Evangelical Lutheran Church
AssociationsNational Lutheran Council
RegionUnited States
Merger ofHauge Synod
Norwegian Synod
United Norwegian Lutheran Church of America
Merged intoThe American Lutheran Church (1960)
Other name(s)Norwegian Lutheran Church of America (1917–1946)

The Evangelical Lutheran Church (ELC) was a Lutheran denomination that existed from 1917, when it was founded as the Norwegian Lutheran Church of America (NLCA), until 1960, when it joined two other church bodies to form the second American Lutheran Church.

In 1959, just before its merger into the ALC, the ELC had 2,242 pastors, 2,482 congregations, and 1,125,867 members.[1]


The Norwegian Lutheran Church of America was formed by the merger of the Hauge Synod (est. 1876), the Norwegian Synod (est. 1853), and the United Norwegian Lutheran Church of America (est. 1890). The NLCA changed its name to the Evangelical Lutheran Church (ELC) in 1946 as part of its Americanization process. In 1960, the ELC joined with Lutheran churches of German and Danish backgrounds to form The American Lutheran Church, the first Lutheran body in North America to have multiple ethnic backgrounds.[citation needed] This coalescence of Lutheran churches continued into recent times, with the ALC later joining others 28 years later to form the Evangelical Lutheran Church in America in 1988.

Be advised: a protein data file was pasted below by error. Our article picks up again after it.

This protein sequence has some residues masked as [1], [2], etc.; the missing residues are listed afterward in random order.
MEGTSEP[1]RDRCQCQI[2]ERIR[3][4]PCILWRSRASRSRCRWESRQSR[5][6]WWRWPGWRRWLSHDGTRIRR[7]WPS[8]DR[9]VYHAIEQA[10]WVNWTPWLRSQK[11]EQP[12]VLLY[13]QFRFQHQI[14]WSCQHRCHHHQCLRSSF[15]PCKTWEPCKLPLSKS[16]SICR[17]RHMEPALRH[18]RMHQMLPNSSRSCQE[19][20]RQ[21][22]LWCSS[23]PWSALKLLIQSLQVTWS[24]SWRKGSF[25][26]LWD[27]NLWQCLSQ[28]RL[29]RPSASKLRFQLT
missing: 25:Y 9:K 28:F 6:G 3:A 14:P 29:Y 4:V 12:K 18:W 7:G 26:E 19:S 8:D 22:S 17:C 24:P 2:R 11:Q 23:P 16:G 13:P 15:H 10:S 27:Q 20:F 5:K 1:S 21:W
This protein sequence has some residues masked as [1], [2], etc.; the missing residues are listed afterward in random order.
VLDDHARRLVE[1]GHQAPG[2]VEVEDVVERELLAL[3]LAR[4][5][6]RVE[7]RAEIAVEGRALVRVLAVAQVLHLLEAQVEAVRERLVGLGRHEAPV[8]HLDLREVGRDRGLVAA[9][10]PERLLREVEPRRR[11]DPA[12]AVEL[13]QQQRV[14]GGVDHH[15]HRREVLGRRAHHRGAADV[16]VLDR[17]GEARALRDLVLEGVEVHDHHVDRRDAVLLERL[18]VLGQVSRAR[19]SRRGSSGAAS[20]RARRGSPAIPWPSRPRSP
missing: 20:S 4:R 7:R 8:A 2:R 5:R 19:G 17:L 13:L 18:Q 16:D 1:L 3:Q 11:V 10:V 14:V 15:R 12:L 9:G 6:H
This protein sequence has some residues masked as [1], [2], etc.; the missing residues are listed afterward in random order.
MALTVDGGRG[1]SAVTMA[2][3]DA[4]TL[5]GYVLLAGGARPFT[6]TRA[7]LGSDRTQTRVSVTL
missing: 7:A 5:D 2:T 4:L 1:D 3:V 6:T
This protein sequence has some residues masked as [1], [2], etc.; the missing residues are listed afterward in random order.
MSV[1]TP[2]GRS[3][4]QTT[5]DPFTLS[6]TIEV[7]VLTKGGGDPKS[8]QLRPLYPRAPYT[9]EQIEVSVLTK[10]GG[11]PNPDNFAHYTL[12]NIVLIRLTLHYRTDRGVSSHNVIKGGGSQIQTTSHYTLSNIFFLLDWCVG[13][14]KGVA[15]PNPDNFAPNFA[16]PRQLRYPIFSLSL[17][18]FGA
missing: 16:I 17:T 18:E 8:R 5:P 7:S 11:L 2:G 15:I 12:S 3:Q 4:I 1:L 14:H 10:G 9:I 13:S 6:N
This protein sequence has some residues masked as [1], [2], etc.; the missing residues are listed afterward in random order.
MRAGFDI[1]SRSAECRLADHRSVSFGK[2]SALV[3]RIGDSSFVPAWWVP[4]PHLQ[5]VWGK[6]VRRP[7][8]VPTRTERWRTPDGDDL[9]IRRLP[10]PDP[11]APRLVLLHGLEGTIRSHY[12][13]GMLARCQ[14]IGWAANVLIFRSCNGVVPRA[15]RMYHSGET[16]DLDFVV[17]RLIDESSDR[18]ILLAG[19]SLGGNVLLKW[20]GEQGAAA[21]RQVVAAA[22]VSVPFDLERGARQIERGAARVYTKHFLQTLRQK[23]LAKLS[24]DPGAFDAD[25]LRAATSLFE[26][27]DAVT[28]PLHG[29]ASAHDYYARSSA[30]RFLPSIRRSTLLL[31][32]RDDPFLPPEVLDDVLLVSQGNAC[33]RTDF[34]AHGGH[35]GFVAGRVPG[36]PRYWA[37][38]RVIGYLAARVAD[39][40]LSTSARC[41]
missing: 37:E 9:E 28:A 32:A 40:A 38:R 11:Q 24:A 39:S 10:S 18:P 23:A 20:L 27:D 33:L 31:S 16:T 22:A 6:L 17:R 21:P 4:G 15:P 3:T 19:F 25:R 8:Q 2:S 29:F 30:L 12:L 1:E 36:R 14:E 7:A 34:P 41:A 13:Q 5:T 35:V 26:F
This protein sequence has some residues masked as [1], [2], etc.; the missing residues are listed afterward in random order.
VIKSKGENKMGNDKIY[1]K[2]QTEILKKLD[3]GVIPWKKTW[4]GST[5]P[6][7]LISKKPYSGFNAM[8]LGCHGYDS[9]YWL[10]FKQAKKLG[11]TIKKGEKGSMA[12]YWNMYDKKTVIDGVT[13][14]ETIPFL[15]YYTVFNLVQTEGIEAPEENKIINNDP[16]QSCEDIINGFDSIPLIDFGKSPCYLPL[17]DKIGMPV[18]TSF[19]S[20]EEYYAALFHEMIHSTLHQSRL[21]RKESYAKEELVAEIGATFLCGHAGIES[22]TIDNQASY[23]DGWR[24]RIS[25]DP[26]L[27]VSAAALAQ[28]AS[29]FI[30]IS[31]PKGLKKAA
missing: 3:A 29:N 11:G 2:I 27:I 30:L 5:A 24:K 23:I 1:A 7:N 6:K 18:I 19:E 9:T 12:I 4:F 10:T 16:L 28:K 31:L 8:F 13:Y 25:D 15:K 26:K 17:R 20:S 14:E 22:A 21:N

Colleges associated with the ELC

ELC seminary

Presidents of the ELC

Conventions of the ELC

From 1917 to 1926 a general convention was held triennially. There was need of holding several extraordinary conventions, so beginning in 1928 (called the 8th) it was held biennially with the general convention always falling on the even numbered years. Voting members of the conventions were pastors who were currently serving congregations of the Church, and one lay representative from each parish consisting of one congregation and two representatives from each parish consisting of two or more congregations.

See also


  1. ^ "Evangelical Lutheran Church". American Denomination Profiles. Association of Religion Data Archives. Retrieved July 27, 2017.